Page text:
5. Traci Akierman says:

    According to one blog I read, the pattern has a whole bunch of match points that are lettered A-F and you are supposed to mark them with tailor tacks in 11 different thread colours.

    Joanne D mentioned in pt. 1 that this pattern was originally an Issey Miyake pattern that was put out by Vogue then copied by The Sewing Workshop. I was also curious about how that was okay. I found a bunch of forum talk that said that The Sewing Workshop puts out versions of designers patterns; however, someone on a forum swore that she had a SW pattern that was an exact copy of a different Miyake Vogue design. I also found a forum post on Threads that indicated that The Sewing Workshop has many patterns that were “inspired” by Miyake patterns but that the instructions have been streamlined “to make the sewing process slightly more straightforward”. Hmmm. Not having any of the Vogue patterns and SW patterns based on the same design, I have no idea how similar they are.

  6. Marie-Christine says:

    Oh, and Traci, Sandra Betzina, one of the founders of the Sewing Workshop, actually became personal friends with Issey Miyake. The story goes that she went to the opening of his show at MoMA with one of his early skirt patterns on, and someone grabbed her on the escalator and started to undress her.. Turned out the picture was all black and she’d come up with -ahem- a whole new construction method :-), and he was just thrilled by the whole thing. Nice guy who really likes home sewers apparently, that’s why so much of his stuff continued to be published for us even when he became really famous.

    So that’s how the SW got to re-issue patterns that Vogue had allowed to go out of print, even though it wasn’t a totally official arrangement, more like a gentlewoman’s agreement not to sue. Don’t anybody get any ideas about re-issuing other designers without their consent :-).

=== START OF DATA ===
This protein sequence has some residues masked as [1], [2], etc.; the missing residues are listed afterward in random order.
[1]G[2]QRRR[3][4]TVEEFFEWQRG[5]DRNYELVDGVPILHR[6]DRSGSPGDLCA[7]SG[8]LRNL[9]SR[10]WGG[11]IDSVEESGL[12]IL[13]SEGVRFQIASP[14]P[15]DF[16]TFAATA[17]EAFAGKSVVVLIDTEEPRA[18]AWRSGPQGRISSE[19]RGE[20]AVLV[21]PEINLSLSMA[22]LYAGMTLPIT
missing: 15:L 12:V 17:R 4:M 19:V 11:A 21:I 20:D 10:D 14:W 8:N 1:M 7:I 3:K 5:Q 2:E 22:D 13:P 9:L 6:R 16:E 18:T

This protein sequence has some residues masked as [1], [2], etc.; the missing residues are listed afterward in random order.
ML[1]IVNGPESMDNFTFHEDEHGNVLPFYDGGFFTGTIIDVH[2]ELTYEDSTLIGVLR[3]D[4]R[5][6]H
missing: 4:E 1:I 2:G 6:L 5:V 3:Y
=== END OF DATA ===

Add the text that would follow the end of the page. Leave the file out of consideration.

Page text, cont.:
7. Grace says:

    I would have sewn the pointier end of the gusset to the F and the fatter end to the back. I’ve added neckline darts to improve the fit in raglan tops and would have sewn that one a little bit deeper. Otherwise, I had the same solution you did. But, I have sewn several Issey Miyake blouses and have one on my cutting table this weekend. So is familiarity cheating?

  8. Theresa in Tucson says:

    Thanks for the explanation, Marie-Christine. If several of the Sewing Workshop patterns are really Issy patterns that’s probably why I’ve never tried any. Issy’s clothes are too angular and different for me and other than the Plaza Pant and San Diego Jacket, none of the Sewing Workshop patterns have appealed to me either.

  9. Marie-Christine says:

    Well, the SW agreement with Miyake was kind of moot after Linda Lee took over. So more recent patterns are theirs entirely.
    I forgot to mention that they did extend the sizing on some, because Vogue never went beyond 14. And yes, the instructions were apparently improved in places as well. Still, SB who generally advises to ignore pattern instructions and do what you know is right (see tutorials here :-)) does say that for Miyake you need to follow them exactly. Certainly that’s my experience..
    And yes, the interfacing goes in the back of the neck.